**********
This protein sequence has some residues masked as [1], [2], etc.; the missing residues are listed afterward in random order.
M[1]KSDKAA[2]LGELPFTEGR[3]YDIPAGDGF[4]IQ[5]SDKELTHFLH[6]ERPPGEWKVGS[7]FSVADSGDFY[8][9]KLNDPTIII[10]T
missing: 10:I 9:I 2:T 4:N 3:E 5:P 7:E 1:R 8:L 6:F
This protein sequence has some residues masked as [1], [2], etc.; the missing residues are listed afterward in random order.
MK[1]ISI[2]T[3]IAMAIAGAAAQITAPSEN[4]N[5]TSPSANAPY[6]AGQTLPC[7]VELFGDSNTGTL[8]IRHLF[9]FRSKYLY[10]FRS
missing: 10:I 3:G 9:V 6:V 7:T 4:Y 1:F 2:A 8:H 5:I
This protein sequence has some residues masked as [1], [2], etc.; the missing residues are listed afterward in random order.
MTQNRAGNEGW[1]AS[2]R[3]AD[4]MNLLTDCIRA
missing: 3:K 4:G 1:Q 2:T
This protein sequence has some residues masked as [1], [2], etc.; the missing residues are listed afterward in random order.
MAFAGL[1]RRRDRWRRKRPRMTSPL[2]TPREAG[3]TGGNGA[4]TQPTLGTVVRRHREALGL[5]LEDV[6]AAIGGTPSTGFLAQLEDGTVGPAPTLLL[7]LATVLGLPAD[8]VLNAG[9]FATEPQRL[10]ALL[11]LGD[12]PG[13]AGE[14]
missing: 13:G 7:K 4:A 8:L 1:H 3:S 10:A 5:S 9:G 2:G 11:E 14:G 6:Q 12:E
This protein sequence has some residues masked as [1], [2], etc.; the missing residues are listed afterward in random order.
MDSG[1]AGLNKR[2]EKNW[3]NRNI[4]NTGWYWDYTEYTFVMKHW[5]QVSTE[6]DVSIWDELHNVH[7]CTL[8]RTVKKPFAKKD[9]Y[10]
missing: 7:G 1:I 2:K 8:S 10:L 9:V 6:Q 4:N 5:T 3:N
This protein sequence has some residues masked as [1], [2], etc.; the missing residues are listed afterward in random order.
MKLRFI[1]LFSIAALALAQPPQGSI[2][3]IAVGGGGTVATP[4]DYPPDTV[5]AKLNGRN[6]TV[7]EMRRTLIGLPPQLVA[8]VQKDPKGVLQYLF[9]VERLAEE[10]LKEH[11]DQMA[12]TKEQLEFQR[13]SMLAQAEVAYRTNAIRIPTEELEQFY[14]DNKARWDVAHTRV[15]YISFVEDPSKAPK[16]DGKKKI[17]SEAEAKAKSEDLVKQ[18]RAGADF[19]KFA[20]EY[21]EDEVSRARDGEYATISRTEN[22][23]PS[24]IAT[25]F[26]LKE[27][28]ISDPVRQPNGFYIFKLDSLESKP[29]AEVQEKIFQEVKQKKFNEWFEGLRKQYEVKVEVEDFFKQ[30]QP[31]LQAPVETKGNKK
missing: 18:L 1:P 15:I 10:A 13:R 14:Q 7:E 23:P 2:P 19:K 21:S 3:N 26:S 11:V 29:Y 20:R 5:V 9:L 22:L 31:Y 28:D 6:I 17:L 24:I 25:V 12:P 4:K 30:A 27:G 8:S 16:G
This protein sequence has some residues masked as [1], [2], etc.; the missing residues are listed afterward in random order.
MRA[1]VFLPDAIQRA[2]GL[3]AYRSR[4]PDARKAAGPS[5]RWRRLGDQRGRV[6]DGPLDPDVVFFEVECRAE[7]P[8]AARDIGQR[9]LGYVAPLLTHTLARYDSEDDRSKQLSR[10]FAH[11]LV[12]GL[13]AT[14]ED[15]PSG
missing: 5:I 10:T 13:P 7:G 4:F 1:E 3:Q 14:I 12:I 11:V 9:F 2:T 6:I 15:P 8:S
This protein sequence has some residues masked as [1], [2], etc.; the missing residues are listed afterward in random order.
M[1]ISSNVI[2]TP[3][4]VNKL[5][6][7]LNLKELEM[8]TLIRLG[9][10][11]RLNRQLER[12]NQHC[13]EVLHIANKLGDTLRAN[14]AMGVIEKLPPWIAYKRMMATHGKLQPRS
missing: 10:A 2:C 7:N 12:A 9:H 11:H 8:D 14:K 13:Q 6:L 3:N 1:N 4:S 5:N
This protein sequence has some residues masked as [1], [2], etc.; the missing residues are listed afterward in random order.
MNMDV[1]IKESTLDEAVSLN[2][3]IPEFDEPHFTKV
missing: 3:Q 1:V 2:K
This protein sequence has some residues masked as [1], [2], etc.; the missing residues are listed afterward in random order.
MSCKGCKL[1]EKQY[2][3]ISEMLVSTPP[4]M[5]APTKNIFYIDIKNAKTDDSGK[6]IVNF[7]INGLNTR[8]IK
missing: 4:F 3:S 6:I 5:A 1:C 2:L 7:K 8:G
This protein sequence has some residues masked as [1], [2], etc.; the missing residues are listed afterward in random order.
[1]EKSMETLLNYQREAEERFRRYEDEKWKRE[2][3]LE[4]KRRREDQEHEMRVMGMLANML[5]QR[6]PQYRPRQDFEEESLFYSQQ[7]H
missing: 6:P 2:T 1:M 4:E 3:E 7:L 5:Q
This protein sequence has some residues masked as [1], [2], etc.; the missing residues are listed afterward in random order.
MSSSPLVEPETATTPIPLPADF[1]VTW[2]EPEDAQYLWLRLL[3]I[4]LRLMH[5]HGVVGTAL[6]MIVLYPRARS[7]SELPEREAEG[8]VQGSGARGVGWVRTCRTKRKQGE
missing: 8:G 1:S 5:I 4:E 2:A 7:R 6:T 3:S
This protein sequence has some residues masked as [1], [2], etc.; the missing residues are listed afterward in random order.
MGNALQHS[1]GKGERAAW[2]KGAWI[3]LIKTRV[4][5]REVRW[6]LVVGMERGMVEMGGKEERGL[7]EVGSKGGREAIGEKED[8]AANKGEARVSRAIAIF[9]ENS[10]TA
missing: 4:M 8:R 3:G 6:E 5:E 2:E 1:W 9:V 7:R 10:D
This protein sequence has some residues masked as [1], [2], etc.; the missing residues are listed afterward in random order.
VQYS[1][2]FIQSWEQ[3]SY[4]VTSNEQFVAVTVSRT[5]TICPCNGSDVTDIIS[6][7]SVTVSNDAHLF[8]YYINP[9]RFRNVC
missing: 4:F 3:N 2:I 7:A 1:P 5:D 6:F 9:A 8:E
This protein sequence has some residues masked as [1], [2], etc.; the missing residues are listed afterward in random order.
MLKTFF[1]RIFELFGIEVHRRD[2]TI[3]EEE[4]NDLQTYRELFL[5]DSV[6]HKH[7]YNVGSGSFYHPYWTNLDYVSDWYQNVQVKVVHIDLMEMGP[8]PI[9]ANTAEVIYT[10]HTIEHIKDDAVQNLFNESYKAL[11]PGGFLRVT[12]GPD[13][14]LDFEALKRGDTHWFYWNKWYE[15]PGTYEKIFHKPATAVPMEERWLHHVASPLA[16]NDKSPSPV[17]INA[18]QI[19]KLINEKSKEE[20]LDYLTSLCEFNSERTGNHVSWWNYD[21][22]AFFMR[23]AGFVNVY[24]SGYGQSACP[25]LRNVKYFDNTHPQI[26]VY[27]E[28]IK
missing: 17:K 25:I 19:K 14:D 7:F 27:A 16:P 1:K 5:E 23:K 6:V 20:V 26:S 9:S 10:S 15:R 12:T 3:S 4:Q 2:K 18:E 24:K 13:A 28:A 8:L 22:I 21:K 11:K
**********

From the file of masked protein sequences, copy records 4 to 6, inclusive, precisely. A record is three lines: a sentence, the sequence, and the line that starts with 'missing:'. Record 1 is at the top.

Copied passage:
This protein sequence has some residues masked as [1], [2], etc.; the missing residues are listed afterward in random order.
MAFAGL[1]RRRDRWRRKRPRMTSPL[2]TPREAG[3]TGGNGA[4]TQPTLGTVVRRHREALGL[5]LEDV[6]AAIGGTPSTGFLAQLEDGTVGPAPTLLL[7]LATVLGLPAD[8]VLNAG[9]FATEPQRL[10]ALL[11]LGD[12]PG[13]AGE[14]
missing: 13:G 7:K 4:A 8:L 1:H 3:S 10:A 5:S 9:G 2:G 11:E 14:G 6:Q 12:E
This protein sequence has some residues masked as [1], [2], etc.; the missing residues are listed afterward in random order.
MDSG[1]AGLNKR[2]EKNW[3]NRNI[4]NTGWYWDYTEYTFVMKHW[5]QVSTE[6]DVSIWDELHNVH[7]CTL[8]RTVKKPFAKKD[9]Y[10]
missing: 7:G 1:I 2:K 8:S 10:L 9:V 6:Q 4:N 5:T 3:N
This protein sequence has some residues masked as [1], [2], etc.; the missing residues are listed afterward in random order.
MKLRFI[1]LFSIAALALAQPPQGSI[2][3]IAVGGGGTVATP[4]DYPPDTV[5]AKLNGRN[6]TV[7]EMRRTLIGLPPQLVA[8]VQKDPKGVLQYLF[9]VERLAEE[10]LKEH[11]DQMA[12]TKEQLEFQR[13]SMLAQAEVAYRTNAIRIPTEELEQFY[14]DNKARWDVAHTRV[15]YISFVEDPSKAPK[16]DGKKKI[17]SEAEAKAKSEDLVKQ[18]RAGADF[19]KFA[20]EY[21]EDEVSRARDGEYATISRTEN[22][23]PS[24]IAT[25]F[26]LKE[27][28]ISDPVRQPNGFYIFKLDSLESKP[29]AEVQEKIFQEVKQKKFNEWFEGLRKQYEVKVEVEDFFKQ[30]QP[31]LQAPVETKGNKK
missing: 18:L 1:P 15:I 10:A 13:R 14:Q 7:E 23:P 2:P 19:K 21:S 3:N 26:S 11:V 29:Y 20:R 5:V 9:L 22:L 31:Y 28:D 6:I 17:L 24:I 25:V 12:P 4:K 30:A 27:G 8:S 16:G